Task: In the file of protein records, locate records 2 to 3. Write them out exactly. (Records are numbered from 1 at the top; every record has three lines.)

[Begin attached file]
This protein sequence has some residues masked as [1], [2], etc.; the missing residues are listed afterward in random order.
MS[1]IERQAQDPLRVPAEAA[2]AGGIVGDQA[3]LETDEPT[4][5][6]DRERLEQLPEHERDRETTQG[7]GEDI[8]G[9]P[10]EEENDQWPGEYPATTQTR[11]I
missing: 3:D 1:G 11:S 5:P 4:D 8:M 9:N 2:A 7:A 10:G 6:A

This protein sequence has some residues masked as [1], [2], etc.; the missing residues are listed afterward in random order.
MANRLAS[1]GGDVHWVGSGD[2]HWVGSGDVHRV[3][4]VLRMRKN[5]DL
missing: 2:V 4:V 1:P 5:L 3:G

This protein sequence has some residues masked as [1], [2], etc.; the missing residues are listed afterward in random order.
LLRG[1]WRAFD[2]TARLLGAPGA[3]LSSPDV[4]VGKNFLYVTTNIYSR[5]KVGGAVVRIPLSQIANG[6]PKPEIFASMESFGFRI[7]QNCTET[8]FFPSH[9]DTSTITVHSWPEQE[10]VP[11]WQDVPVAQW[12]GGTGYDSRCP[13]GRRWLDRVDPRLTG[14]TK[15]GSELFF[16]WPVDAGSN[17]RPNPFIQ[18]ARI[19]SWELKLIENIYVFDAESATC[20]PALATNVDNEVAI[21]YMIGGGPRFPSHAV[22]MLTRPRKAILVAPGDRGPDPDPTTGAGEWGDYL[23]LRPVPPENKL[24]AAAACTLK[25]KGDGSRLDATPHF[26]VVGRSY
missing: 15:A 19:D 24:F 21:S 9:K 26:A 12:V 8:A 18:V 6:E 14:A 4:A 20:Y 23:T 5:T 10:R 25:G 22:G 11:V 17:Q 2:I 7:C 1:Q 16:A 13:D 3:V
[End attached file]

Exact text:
This protein sequence has some residues masked as [1], [2], etc.; the missing residues are listed afterward in random order.
MANRLAS[1]GGDVHWVGSGD[2]HWVGSGDVHRV[3][4]VLRMRKN[5]DL
missing: 2:V 4:V 1:P 5:L 3:G

This protein sequence has some residues masked as [1], [2], etc.; the missing residues are listed afterward in random order.
LLRG[1]WRAFD[2]TARLLGAPGA[3]LSSPDV[4]VGKNFLYVTTNIYSR[5]KVGGAVVRIPLSQIANG[6]PKPEIFASMESFGFRI[7]QNCTET[8]FFPSH[9]DTSTITVHSWPEQE[10]VP[11]WQDVPVAQW[12]GGTGYDSRCP[13]GRRWLDRVDPRLTG[14]TK[15]GSELFF[16]WPVDAGSN[17]RPNPFIQ[18]ARI[19]SWELKLIENIYVFDAESATC[20]PALATNVDNEVAI[21]YMIGGGPRFPSHAV[22]MLTRPRKAILVAPGDRGPDPDPTTGAGEWGDYL[23]LRPVPPENKL[24]AAAACTLK[25]KGDGSRLDATPHF[26]VVGRSY
missing: 15:A 19:D 24:F 21:S 9:K 26:A 12:V 8:A 18:V 6:E 14:A 4:A 20:Y 23:T 5:T 10:R 25:G 22:G 11:V 17:Q 2:I 7:C 1:Q 16:A 13:D 3:V